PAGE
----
Submitted by Debra Solseng, LMFT, RPT-S
Treatment Modality: Individual/Group/Family
Population: Age 5 to adult
To acknowledge to the child that all people have worries
To acknowledge to the child that he/she has worries
To allow the child to explore his/her worries through non-verbal and/or verbal
To provide relief from anxiety through verbal and/or non-verbal expression
To enhance self-esteem
To enhance a trusting relationship
Materials: 3.75” flat wood slotted clothespins, the ones that look like people; chenille
stems a.k.a. craft pipe cleaners or mini craft sticks for arms; markers; yarn; glue; scissors.
Directions: Wrap the clothespin from the neck down with yarn. Glue yarn to clothespin
as needed. Yarn colors can be changed to be decorative and to have a different color shirt
than pants or skirt. For pants, wrap one leg with yarn at a time. For a skirt, wrap both
legs together with yarn. Pipe cleaners or mini craft sticks can be used for arms. Pipe
cleaners are easier to use as they wrap around the clothespin. To use mini craft sticks for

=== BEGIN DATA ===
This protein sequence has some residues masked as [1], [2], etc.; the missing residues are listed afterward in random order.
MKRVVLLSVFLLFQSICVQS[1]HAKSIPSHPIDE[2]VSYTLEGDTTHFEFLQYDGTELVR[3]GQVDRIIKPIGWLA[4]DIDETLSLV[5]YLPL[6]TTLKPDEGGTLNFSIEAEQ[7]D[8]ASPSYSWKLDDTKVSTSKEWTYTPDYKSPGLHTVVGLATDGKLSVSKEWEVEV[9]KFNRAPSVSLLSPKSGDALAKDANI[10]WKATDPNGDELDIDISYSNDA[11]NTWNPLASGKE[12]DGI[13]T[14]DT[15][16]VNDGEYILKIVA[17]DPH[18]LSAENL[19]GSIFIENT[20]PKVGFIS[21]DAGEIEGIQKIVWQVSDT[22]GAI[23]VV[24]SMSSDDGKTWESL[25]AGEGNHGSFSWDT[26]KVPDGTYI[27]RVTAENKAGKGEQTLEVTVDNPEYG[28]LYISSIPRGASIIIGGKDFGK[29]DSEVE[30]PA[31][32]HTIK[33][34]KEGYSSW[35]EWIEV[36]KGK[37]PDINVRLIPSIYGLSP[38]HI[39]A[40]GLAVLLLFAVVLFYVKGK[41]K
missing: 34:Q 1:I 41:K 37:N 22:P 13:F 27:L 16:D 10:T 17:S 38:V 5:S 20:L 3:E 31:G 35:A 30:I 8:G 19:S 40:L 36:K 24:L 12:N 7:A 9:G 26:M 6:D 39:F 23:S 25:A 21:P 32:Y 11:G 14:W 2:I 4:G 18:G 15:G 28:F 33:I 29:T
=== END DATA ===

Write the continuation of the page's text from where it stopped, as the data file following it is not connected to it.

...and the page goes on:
arms, wrap them in yarn and glue them on the sides of the clothespin with the top at the
neckline. Cut yarn for hair and glue on. Markers or paint can be used for the face.
Intervention: Begin with an introduction such as there is a tradition in Ecuador in which
children tell their worries to worry dolls before they go to sleep to clear their minds.
Everyone has worries. Maybe you have some worries that you would like to tell to a
worry doll. Ask the child if he/she would like to make a worry doll. If so, begin the
directions for making the dolls. The child may or may not tell you his/her worries. Trust
the process. Some children are independent in making the dolls. The therapist can make
one along with the child as instruction and for engagement in a mutual activity. Some
children want assistance. Encourage the child’s abilities but then help as needed. Your
assistance is nurturing. In a group or family, group leaders or family members can assist
when needed. When finished with the first doll, inquire about the worry but don’t push.
If the child wants to disclose then explore feelings, thoughts, and problem solving. Ask
the child if he/she would like to make another worry. Allow the child to take their worry
dolls home. An added benefit is the child usually feels good/competent about the
accomplishment of making the doll.
Debra Solseng, MFT, RPT-S
Debra Solseng is a licensed Marriage and Family Therapist and Registered Play Therapist
Supervisor. She has a private practice in Costa Mesa. Debra has served as Secretary to
the California Association for Play Therapy (CALAPT), and President and Secretary of
the Orange County Chapter of CALAPT. She is certified in EMDR. She has worked
with children and families since 1993.